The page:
Marianas Southern Airways First Flights On August 12

The Mariana Archipelago is about to get a new airline. On August 12, Marianas Southern Airways will start flying between Guam and the Northern Mariana Islands using Italian-made Tecnam P2012 Traveler turboprops. The little airline will bring some much-needed interisland connectivity to the region by initially offering flights between Saipan (SPN) to Tinian (TNI), Saipan to Rota (ROP), and Saipan to Guam (GUM).

First Marianas Southern Airways flights take off on August 12

The routes will roll out in the space of a single week. Flights between Saipan and Tinian will start on August 12, Saipan and Rota on August 15, and Saipan and Guam on August 19. The shortest hop between Saipan and Tinian will only take 15 minutes, and the fledgling airline’s longest route, Saipan to Guam, will take 50 minutes. Marianas Southern Airways has a pair of twin-engine P2012 turboprops and, like all self-respecting airline startups, is eyeing more aircraft in the not-too-distant future. Specifically, the airline is forecasting six planes with 12 months.


“As we increase our fleet, we will increase the frequency of our services to Tinian, Rota and Guam, including the addition of Rota-Guam and Tinian-Guam flights based upon demand,” Marianas Southern Airways President Keith Stewart said in a statement.

Marianas Southern Airlines describes their P2012s as advanced twin-engine turbocharged piston aircraft. The nine-seat Tecnam planes include a few passenger comforts such as LED reading lights, overhead air-conditioning controls and ergonomic seats with a USB port, armrest, and cup holder for each passenger – just the thing for a short interisland hop.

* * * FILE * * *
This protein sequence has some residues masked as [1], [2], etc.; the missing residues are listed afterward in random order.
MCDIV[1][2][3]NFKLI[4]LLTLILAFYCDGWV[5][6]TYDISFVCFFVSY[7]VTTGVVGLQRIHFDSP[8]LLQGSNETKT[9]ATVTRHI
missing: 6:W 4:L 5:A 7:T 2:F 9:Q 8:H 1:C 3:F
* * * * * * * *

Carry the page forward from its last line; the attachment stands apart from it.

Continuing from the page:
The interior of a Tecnam P2012 turboprop. Photo: Tecnam

Marianas Southern Airways brings some interisland connectivity back to the Mariana Archipelago

Marianas Southern Airways is a joint venture partnership between Saipan investors and Florida-based Southern Airways Express, one of the largest commuter airlines in the United States. The Marianas Southern Airways website says Southern Airways Express is the parent company of Mokulele Airlines, which serves more airports in Hawaii than any other airline.

Like many Pacific nations thinly spread out across scores or even hundreds of islands, interisland connectivity is a longstanding challenge in the Mariana Archipelago. Airlines come and go, unable to turn a dollar and frequently running out of cash fast. The pandemic didn’t help matters. Airlines that do fly in tend to concentrate on the Guam Airport regional hub and, to a lesser extent, SPN. Local commuter airline Cape Air discontinued interisland services four years ago.

Southern Airways’ demonstrated expertise in short interisland hops is what drew local company and Marianas Southern Airways part owner, MP Enterprises, to the bigger airline. For Southern Airways, it’s a matter of replicating what works in Hawaii, albeit on a slightly smaller scale. And while the better-known Cessna Grand Caravan was a contender when choosing aircraft to fly the first Marianas Southern Airways routes, the Tecnam P2012 Traveler won out because it works particularly well on short routes.

Image: Marianas Southern Airways

A good bet for Southern Airways

Southern Airways also thought it was important to send new planes to their new subsidiary airline, and Tecnam had new planes ready to go. Plus, with just nine seats, these Tecnam turboprops can fly super thin routes profitability – just what a financially successful airline in this part of the world needs to do.

These islands, without good reliable air transportation, really nothing can happen other than taking boats between the islands and, so just having reliable and constant service between the islands will only have great benefits not just to Guam but also the Northern Marina Islands,” Mr. Stewart says.

“The main thing that we are trying to do is we really want to partner with the community and have a commitment to the community and really become a part of it. I think we have a unique opportunity right now to do so.”

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